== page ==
8/15/2005

Daily Kos: The Philosophical Workbench

The Philosophical Workbench
by pyrrho [Subscribe]
Tue Apr 26th, 2005 at 21:50:01 CDT

The history of Western Civilization is a long history of warlike religious fervor punctuated with short centuries of philosophical perspective and relative freedom.

We're coming to the end of our few centuries of it. If we want to continue progress past the next few decades we need to know the philosophic drive and have its principles memorized. But many people think philosophy's the definition is "pointless inquiry"... it is ironic this is the popular label for those that invented logic. That logic is pointless has only certain advocates.

This is just the sign of past battles against enlightenment, combatants holding some ground, for some time. I'm going to go way out on a limb and say we need more logical people, not less, more people able to study opinions other than their own, not less.

So I present a metaphor, "The Shared Workbench", which I have borrowed from Daily Kos user Pericles who in turn borrowed it from Pope John Paul II. For them it is an economic metaphor, for me, a metaphor for what progressives need to know about the philosophical spirit.

* pyrrho's diary :: ::
*

I have claimed before that a philosophical spirit is what we need for progress and I intend to keep claiming that. Philosophy deserves recognition, and for what? For its workbench. Not for its own sake, the benefits of philosophy are all around us and justify themselves, but for our culture's sake. The current philosophical era is in jeopardy and outside of philosophical eras the word "progress" has no meaning at all because outside of philosophical eras "change is bad" and "progress is impossible".

Imagine a mighty "workbench of philosophy". This is a place one comes to build the artifacts of Western Philosophy, past, present and future, perhaps bringing knowledge from other places and cultures, or perhaps coming empty handed. Let's say a guy named Kevin (Bruce if he's Australian) shows up at the workbench for the first time, he has no tools, he has little knowledge, none of it's arranged according to principles of internal consistency. He's just seen the bench and thinks it might be worth checking out, "whatever" he thinks, "why not?". He sits at a stool before it, it's very long and goes off into the distance, benches and the occasional philosopher's can be seen sitting at it just as Kevin is, most of them far out of hearing range.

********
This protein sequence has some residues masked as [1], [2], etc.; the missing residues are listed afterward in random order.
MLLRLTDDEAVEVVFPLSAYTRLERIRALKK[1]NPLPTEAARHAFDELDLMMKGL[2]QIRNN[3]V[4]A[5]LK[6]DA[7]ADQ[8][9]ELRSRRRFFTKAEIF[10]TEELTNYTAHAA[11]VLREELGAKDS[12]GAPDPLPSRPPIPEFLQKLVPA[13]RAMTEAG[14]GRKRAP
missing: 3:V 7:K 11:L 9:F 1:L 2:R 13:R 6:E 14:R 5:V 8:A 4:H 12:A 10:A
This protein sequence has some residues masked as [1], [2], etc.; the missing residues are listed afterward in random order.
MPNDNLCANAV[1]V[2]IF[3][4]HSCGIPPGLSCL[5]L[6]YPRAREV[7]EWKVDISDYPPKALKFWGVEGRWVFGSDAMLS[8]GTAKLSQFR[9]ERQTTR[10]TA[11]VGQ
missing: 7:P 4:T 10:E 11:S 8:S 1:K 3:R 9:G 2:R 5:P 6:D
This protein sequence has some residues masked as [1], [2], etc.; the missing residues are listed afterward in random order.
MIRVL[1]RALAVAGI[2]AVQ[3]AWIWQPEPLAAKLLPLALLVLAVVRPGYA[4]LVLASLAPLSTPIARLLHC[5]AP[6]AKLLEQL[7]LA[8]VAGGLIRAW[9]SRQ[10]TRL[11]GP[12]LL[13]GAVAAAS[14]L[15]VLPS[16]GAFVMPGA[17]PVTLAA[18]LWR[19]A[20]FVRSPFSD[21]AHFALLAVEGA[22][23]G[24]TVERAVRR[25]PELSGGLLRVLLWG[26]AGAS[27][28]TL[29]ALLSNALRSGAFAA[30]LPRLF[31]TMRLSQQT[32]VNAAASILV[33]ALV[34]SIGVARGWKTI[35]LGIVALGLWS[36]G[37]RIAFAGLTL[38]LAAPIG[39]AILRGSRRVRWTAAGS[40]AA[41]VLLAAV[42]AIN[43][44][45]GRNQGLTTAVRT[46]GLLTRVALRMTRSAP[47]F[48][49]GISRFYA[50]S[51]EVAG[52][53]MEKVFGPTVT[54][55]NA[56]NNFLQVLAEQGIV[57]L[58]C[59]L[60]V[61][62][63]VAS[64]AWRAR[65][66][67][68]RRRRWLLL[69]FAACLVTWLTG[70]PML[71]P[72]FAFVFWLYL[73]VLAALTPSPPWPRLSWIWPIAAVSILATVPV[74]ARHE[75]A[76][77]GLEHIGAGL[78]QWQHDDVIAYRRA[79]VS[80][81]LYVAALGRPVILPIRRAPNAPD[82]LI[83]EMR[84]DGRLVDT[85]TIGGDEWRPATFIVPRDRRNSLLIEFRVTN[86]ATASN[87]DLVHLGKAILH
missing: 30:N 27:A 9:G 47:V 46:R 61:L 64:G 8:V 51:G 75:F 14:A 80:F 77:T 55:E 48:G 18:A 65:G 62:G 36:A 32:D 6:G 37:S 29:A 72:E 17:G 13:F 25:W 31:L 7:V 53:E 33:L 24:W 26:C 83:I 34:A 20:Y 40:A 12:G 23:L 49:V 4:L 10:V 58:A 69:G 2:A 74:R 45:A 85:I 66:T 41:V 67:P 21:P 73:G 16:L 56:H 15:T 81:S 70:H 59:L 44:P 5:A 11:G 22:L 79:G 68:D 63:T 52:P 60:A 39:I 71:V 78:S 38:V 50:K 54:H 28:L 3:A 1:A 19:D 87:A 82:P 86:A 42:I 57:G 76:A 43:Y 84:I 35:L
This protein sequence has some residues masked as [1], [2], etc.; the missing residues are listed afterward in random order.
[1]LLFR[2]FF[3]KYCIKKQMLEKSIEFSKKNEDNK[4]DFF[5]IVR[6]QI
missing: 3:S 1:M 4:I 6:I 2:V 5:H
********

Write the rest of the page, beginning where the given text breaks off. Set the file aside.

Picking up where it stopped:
Like all the philosophers Kevin sits for a time at the workbench playing with the tools and materials. Since Kevin enjoys himself, he learns to make things which are finished enough, perfect in the sense of "perfecto"... done. Most people at the bench are like Kevin, they mostly do not have jobs as philosophy professors, though many impressive people do have jobs as philosophy professors. But many of the amazing creations from the workbench have not been made by professional philosophers at all. We are not surprised. Everyone has a philosophy they could state if they cared to, given the language of philosophy, given the tools scattered around the general workbench area.

The tools of philosophers are often left askew, there are random tools you find just if you happen on them. Kevin might sit down and look right at some great axiom within his first moments, but he might also sit down and look at some old canard that spoils his thinking for years. You do not have to be trained to use the workbench, and some say to be trained even hurts the result, and makes you part of a school before you even develop your own philosophy, though I think it doesn't hurt to be trained, if just a little. But the products of the workbench and it's artisans are not "philosophy" but mere parts of philosophy. The workbench itself represents the philosophical spirit, serving well as it does all philosophers of different ilks.

Philosophy did not generate itself, it's an expression of the human intention to be logical, reasonable, and harmonious as possible with nature. At least, that's what it is if you believe that these are the benefits of knowledge... so that the human can better understand reality and get along better with it.